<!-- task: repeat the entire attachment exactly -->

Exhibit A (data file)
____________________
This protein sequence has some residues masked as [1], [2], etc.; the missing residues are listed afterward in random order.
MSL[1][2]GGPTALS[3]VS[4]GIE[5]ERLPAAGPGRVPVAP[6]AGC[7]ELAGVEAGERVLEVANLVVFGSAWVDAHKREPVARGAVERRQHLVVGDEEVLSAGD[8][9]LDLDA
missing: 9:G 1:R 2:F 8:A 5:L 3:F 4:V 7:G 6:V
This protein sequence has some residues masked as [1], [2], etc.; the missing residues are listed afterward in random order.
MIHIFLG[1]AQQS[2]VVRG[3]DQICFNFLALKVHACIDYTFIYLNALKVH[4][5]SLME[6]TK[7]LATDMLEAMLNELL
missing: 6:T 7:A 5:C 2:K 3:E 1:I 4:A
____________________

This protein sequence has some residues masked as [1], [2], etc.; the missing residues are listed afterward in random order.
MSL[1][2]GGPTALS[3]VS[4]GIE[5]ERLPAAGPGRVPVAP[6]AGC[7]ELAGVEAGERVLEVANLVVFGSAWVDAHKREPVARGAVERRQHLVVGDEEVLSAGD[8][9]LDLDA
missing: 9:G 1:R 2:F 8:A 5:L 3:F 4:V 7:G 6:V
This protein sequence has some residues masked as [1], [2], etc.; the missing residues are listed afterward in random order.
MIHIFLG[1]AQQS[2]VVRG[3]DQICFNFLALKVHACIDYTFIYLNALKVH[4][5]SLME[6]TK[7]LATDMLEAMLNELL
missing: 6:T 7:A 5:C 2:K 3:E 1:I 4:A